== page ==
Alphabetic Guide to Child Care - Toy safety

Toy Safety

Toys come with a recommended age of use. It is important that parents heed the information. Some toys are unsuitable for certain ages, not only because of an inability to use it correctly, but because there may be pieces of the toy that are harmful. These are just a few examples of toys that can be safe at one age and not another; games may have small pieces can be swallowed by little children; electrical toys should only be handled by children old enough to understand the danger. Toys hanging in the crib should not be used by infants old enough to pull themselves up to a standing position because they may strangle on cords and strings of the toy. It should be noted that it is not always the case that only younger children should avoid older children's toys. Toys that are safe for younger children may tip, break, or pinch with the increased size and weight of an older child.

Not all toys come with recommendations or fulfill the safety standards set up by the U.S. government. Cheap imitations may not meet the rigid standards of the more established companies’ toys. Several hundred toys are recalled each year, and more may have not yet been tested. It is important that a parent take responsibility for evaluating the safety of any toy to be given to a youngster.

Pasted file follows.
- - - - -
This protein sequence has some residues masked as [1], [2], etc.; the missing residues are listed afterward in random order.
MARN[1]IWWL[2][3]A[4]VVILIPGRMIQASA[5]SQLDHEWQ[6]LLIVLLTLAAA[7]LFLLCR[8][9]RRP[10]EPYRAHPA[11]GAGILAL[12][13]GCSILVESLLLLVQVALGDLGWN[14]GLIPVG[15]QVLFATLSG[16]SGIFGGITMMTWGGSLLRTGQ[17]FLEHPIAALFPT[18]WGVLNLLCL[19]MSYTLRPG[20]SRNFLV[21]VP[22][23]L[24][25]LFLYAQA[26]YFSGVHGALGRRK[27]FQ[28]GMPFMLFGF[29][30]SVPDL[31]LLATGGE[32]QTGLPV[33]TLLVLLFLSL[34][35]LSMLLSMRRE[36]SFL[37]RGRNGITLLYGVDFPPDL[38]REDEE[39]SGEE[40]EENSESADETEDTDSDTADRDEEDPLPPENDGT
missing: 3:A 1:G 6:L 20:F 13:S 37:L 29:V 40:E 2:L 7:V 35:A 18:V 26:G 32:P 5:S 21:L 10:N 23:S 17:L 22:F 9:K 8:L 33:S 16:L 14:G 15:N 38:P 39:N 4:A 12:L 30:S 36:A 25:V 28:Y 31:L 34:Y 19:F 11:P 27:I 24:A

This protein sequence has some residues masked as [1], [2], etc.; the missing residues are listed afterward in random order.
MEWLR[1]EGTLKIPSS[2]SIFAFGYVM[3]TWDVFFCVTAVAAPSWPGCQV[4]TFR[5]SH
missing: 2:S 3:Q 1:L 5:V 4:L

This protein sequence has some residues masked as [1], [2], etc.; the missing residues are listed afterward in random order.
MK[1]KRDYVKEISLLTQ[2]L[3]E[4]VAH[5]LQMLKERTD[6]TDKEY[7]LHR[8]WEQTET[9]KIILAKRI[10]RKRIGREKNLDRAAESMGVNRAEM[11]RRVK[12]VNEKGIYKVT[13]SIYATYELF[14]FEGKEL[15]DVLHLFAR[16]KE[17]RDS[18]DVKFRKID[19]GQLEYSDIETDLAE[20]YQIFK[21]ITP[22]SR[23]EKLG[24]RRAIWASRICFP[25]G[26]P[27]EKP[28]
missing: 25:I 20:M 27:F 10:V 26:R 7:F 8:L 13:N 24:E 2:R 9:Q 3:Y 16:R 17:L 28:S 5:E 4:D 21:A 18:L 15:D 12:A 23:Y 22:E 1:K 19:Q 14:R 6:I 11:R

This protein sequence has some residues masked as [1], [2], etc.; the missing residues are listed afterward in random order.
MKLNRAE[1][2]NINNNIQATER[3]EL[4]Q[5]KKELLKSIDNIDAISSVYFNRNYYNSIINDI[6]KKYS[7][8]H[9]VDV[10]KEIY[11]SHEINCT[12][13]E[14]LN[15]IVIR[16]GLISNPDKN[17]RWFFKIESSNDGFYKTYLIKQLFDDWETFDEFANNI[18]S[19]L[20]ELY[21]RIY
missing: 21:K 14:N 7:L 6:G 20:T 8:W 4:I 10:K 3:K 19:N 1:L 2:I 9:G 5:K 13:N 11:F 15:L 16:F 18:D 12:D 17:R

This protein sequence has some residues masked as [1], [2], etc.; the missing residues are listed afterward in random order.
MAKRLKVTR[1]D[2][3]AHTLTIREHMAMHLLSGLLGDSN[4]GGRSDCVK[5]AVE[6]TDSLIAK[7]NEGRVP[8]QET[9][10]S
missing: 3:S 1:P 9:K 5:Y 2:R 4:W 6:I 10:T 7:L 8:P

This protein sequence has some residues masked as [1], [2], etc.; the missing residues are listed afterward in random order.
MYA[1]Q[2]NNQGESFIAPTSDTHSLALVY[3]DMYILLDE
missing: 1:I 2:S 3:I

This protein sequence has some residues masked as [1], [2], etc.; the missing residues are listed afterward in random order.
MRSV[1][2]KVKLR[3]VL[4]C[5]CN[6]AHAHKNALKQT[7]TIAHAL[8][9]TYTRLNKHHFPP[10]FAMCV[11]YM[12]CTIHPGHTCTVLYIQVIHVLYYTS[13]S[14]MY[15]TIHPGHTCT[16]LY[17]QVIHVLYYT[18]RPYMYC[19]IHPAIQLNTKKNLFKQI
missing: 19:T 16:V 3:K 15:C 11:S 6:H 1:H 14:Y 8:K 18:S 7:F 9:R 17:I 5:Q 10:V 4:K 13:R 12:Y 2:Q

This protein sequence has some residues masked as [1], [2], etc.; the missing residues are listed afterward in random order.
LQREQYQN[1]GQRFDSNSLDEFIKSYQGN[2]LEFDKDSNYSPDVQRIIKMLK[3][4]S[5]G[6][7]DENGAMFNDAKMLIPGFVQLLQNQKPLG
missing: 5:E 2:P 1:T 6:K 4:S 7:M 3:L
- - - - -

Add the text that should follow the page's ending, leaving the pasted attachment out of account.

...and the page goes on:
For detailed and important information on age recommendations for toys ( Which Toy for Which Child ) and for a listing of products recommended for their reliability and safety, please write to U.S. Consumer Product Safety Commission, 4330 East-West Highway, Bethesda, MD, or call (800) 638-2772. The ABC's of Toys and Play is also a worthwhile publication on how to select toys for children. It is published by Toy Manufacturers of America, Inc., 200 Fifth Avenue, New York, NY 10010.

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